All other things being equal, shareholders, owners and executives like earnings to be predictable and smooth. They go to great lengths to achieve steady earnings that grow quarter-over-quarter. One strategy for eliminating earnings volatility that is too often underutilized is hedge accounting. Hedge accounting is a specific form of accounting for derivatives that a company can elect to apply if they qualify. If a company uses derivatives to manage risk associated with commodity prices, interest rates or foreign currency exchange and does not apply hedge accounting, then the quarterly gains and losses of the derivatives are recorded in earnings. When hedge accounting is used and an entity is able to prove that the derivative and hedged items are correlated, changes in value of the derivative are then not isolated in earnings.
Benefits of Limited Earnings Volatility
Enterprise Value – Risk management theory argues that shareholders are better off with predictable and smooth earnings. Public companies are generally sensitive to earnings volatility because it is negatively valued by investors. The same theory holds for private companies, and perhaps is even more impactful. A common technique used by investors to value a company is to discount projected future earnings. Companies that year-over-year have inconsistent earnings are generally valued at a lesser value than their peers with steady earnings. As an example, the CEO of Conoco justified his company’s pending merger with Phillips Petroleum in part by asserting that the deal would provide greater earnings stability throughout the commodity price cycle. He argued that this would enhance value for Conoco shareholders.
Executive Compensation – For senior leaders in a company, it is not unusual for 60-80% of their pay to be tied to company performance – often by quarterly earnings. Earnings that are impacted by events that are not related to normal operations, such as periodic gains and losses on hedging activity, can cause unintended results in compensation. Smoothing out earnings by removing non-operating activity such as hedging, ensures that compensation is being driven by activities that are central to a company’s operations.
Credit Relationships – At the core of any credit relationship is the principal that lending institutions extend credit to companies based on the credit worthiness of the company. Credit worthiness is assessed through many factors including a company’s future earnings predictability, and the likelihood that the company will be able to service the debt period-over-period for the life of the loan. Much like what was explained in the executive compensation section, earnings that are impacted by events that are not related to normal operations, such as periodic gains and losses from hedging activity, can lessen the predictability of future earnings from the lender’s perspective and influence their lending decisions.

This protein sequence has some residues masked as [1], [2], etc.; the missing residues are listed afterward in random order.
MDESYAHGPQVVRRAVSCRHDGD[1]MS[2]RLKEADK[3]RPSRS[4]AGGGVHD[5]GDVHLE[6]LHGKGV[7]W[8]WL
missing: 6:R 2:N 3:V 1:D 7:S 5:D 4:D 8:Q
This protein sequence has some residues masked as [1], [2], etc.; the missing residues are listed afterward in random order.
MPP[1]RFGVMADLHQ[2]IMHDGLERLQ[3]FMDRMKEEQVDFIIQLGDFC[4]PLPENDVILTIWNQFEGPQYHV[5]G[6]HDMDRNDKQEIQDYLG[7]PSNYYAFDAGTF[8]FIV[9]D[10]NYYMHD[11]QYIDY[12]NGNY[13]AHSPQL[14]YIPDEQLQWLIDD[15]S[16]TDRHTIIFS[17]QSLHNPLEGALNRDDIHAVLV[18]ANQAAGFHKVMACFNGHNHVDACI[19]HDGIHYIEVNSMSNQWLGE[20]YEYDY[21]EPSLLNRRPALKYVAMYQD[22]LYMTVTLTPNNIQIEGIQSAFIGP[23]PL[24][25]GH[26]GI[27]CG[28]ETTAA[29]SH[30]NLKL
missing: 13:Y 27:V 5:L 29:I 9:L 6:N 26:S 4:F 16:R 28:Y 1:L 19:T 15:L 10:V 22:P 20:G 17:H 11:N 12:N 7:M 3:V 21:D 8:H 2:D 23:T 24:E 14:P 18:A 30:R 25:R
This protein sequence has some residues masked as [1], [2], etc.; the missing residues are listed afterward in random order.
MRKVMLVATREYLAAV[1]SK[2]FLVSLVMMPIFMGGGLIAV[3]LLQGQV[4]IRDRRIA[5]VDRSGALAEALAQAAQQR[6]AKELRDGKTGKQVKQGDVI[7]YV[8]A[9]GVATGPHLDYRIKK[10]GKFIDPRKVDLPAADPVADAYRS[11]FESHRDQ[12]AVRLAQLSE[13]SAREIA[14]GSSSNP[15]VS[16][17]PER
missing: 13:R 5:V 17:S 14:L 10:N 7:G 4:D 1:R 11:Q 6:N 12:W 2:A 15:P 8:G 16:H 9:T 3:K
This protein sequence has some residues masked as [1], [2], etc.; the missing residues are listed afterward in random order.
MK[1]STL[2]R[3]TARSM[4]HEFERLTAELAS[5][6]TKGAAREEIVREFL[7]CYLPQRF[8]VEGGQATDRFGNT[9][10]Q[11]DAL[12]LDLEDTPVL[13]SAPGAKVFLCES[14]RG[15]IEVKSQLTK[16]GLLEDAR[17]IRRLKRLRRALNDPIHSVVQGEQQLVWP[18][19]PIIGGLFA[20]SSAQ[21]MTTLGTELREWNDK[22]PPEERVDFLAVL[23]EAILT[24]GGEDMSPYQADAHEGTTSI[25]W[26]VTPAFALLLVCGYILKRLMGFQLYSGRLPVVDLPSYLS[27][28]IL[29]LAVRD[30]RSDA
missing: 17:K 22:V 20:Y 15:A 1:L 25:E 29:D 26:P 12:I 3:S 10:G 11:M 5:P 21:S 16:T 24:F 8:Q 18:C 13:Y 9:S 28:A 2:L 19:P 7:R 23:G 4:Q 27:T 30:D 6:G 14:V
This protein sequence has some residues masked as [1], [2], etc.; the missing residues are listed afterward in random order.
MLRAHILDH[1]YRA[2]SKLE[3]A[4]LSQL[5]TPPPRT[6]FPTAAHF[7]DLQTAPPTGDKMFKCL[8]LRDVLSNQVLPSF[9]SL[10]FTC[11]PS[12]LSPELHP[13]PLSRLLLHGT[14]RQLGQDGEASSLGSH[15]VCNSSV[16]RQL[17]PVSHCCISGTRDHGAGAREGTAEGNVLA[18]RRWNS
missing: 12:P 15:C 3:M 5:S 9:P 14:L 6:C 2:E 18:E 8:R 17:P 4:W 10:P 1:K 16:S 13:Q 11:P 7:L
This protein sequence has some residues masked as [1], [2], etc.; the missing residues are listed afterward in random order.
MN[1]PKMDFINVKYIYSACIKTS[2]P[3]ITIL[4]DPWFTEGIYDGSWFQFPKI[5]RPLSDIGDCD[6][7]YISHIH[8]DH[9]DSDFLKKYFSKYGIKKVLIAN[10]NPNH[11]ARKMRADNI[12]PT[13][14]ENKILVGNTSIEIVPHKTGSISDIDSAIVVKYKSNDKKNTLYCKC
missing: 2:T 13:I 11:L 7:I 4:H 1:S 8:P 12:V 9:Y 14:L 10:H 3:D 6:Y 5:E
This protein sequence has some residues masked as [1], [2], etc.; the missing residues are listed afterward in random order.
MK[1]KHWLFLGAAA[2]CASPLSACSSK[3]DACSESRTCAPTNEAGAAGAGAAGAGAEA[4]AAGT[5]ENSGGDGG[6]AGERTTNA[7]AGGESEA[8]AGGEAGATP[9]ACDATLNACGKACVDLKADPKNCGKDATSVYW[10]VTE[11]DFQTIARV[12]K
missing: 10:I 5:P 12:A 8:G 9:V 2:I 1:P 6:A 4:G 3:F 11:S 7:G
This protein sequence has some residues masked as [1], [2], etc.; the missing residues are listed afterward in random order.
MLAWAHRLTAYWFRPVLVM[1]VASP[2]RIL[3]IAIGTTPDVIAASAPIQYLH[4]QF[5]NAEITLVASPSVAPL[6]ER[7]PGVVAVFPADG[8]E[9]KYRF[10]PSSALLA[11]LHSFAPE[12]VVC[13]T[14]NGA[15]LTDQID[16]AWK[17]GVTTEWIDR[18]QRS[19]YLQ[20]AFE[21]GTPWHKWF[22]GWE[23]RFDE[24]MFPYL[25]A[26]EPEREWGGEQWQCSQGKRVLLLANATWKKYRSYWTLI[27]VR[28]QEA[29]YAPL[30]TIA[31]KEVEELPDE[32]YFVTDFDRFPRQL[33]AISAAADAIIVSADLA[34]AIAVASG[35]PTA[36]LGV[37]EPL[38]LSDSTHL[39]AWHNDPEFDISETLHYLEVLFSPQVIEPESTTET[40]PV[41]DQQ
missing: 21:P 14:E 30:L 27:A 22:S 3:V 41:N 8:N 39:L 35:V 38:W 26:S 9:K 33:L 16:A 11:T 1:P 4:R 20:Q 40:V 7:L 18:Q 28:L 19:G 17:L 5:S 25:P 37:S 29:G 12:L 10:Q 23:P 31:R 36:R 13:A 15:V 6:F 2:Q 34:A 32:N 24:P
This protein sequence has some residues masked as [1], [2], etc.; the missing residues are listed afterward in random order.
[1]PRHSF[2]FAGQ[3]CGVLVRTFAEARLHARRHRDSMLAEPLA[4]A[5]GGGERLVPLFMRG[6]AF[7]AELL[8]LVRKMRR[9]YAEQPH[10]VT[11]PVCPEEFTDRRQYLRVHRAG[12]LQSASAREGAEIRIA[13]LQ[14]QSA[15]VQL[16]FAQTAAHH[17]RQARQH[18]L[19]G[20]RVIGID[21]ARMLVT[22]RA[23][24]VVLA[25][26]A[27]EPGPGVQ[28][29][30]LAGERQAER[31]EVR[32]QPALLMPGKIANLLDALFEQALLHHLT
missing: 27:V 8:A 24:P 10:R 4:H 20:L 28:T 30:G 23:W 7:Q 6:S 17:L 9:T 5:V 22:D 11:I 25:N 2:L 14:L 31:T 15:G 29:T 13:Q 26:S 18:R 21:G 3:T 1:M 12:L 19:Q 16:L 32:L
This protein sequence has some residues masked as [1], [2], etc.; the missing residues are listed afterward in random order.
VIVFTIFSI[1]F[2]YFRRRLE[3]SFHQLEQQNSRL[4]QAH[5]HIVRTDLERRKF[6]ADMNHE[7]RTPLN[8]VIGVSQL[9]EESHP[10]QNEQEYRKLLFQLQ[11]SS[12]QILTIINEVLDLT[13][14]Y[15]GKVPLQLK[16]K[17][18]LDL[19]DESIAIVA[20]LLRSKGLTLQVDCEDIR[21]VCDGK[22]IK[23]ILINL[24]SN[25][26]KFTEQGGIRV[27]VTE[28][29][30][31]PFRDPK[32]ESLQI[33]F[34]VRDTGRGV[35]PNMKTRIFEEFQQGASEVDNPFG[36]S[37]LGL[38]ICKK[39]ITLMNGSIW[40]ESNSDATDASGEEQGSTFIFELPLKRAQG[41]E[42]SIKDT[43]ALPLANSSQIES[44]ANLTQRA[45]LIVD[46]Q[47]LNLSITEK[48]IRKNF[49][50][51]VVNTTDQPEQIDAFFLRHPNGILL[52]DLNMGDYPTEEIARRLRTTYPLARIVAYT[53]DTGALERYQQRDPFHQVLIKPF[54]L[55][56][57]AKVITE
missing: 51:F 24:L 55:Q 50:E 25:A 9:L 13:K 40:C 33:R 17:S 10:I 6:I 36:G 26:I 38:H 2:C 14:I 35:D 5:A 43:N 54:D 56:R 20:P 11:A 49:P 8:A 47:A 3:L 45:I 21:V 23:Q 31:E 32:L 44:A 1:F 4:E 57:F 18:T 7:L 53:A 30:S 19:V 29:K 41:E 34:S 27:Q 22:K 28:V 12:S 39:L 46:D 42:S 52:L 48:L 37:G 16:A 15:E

Using derivatives to manage a company’s exposure to various financial risks (i.e. interest rate risk, foreign exchange risk, commodity price risk, etc.) is a common risk management technique used by many companies. Using hedge accounting to account for the derivatives can remove the impact of changes in the value of the derivative from earnings, and help minimize earnings volatility. As long as measurable correlation between the derivative and the hedged item exists, a company is able to take advantage of the earnings benefits available from hedge accounting. The accounting standard that an entity follows determines the nuances of hedge accounting that must be met and followed. The most common standards are ASC 815 for FASB reporting entities and IFRS 9 for entities that report under international standards.
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